Taken at face value, then, this is a letter that entirely supports Ms Rolnik, both in her position within the United Nations and the way she carried out her role in the UK.

But that wasn’t enough for the United Nations, whose higher echelons clearly wanted to ensure there can be no doubt about the way this – let’s face it – international  incident is being viewed.

Rupert Colville, a spokesman for the Office of the United Nations High Commissioner for Human Rights, told the Huffington Post: “The Sun‘s take on it – that ‘The United Nations has slapped down’ Ms Rolnik – is pure spin. There was no such intention whatsoever.

In the face of a blizzard of misinformation and personal abuse of Ms Rolnik, published in one or two other UK tabloids during and immediately after her visit, the letter to Mr Shapps simply corrects the factual errors that have been asserted about her status and her role as an independent UN expert, or ‘Special Rapporteur.’

“Ms Rolnik’s visit was planned and organized over many months in consultation with the UK Government in compliance with these rules and procedures.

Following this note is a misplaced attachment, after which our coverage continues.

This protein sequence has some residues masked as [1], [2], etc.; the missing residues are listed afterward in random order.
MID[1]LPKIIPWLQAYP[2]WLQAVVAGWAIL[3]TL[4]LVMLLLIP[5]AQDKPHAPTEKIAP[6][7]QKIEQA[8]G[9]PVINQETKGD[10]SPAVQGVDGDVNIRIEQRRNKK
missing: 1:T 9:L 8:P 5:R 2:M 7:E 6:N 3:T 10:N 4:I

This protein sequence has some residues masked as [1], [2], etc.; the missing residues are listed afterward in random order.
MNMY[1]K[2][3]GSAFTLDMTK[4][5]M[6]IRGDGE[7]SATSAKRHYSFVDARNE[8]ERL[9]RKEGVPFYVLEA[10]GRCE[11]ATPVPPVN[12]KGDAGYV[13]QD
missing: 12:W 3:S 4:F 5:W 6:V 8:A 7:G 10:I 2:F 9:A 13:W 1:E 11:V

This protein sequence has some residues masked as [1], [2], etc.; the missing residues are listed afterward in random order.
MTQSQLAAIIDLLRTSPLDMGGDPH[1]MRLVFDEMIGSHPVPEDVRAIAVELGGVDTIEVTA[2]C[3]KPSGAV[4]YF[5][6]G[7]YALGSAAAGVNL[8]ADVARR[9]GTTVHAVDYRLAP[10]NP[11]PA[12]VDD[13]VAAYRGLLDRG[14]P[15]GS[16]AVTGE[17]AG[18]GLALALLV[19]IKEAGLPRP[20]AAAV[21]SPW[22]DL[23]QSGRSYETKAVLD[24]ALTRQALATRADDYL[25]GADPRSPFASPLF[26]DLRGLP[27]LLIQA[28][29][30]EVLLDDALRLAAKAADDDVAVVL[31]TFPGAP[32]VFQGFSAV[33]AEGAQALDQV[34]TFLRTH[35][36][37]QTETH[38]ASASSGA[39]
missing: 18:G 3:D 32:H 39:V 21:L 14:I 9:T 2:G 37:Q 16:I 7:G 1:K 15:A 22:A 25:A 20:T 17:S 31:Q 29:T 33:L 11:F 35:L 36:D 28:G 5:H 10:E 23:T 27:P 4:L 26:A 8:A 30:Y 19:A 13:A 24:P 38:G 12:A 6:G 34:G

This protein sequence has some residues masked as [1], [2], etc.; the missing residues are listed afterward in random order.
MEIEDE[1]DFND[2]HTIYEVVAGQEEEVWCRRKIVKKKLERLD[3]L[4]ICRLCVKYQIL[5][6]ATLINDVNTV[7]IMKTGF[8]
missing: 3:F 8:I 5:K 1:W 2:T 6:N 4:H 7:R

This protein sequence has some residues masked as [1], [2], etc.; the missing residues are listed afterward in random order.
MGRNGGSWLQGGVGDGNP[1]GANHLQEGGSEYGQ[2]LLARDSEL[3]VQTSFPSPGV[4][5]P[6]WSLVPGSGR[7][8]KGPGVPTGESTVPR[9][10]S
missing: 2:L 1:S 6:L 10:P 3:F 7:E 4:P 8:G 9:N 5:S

“As in the case of all country visits, Ms Rolnik’s visit concluded with a press conference and a press statement, provided to the Government in advance, which indicate preliminary findings and recommendations.

“The final report on the visit will be submitted to the Human Rights Council’s session next March in Geneva.

“In short, there was nothing unusual or untoward about Ms Rolnik’s visit – apart from some of the reactions to it.”

No doubt Mr Colville will have drawn his own conclusions about the current UK administration from that Sun article – conclusions that, one hopes, will be included in that final report next March.

The New Statesman reckons the Tories have an “antipathy for evidence” and presents a theory regarding why this should be so: “If all the facts are against you, your best tactic is to make stuff up and hope you can shout the other person down (changing your mind obviously not being an option).”

Alternatively, we return to V for Vendetta territory. The graphic novel’s writer, Alan Moore, referenced Enid Blyton’s novel The Magic Faraway Tree several times. For an anarchist like the story’s protagonist, the Land of Do-as-you-please would be very attractive – but here in reality, it seems the Tories think they’ve taken the ladder to that land and can do and say whatever they want – and facts don’t matter.